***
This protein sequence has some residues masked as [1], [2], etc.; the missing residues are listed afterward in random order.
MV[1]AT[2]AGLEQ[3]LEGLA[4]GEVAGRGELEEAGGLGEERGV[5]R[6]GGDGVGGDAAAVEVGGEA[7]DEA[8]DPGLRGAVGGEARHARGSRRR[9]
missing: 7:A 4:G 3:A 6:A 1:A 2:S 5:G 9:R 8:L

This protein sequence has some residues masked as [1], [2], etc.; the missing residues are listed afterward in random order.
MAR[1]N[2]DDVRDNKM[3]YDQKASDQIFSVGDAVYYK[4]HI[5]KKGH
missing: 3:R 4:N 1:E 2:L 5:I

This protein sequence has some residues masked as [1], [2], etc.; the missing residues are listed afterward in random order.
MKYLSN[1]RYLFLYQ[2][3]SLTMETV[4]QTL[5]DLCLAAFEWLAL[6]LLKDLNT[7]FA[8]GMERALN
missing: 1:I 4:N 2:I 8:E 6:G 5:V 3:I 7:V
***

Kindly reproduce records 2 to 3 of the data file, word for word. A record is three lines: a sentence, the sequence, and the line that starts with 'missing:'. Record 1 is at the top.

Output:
This protein sequence has some residues masked as [1], [2], etc.; the missing residues are listed afterward in random order.
MAR[1]N[2]DDVRDNKM[3]YDQKASDQIFSVGDAVYYK[4]HI[5]KKGH
missing: 3:R 4:N 1:E 2:L 5:I

This protein sequence has some residues masked as [1], [2], etc.; the missing residues are listed afterward in random order.
MKYLSN[1]RYLFLYQ[2][3]SLTMETV[4]QTL[5]DLCLAAFEWLAL[6]LLKDLNT[7]FA[8]GMERALN
missing: 1:I 4:N 2:I 8:E 6:G 5:V 3:I 7:V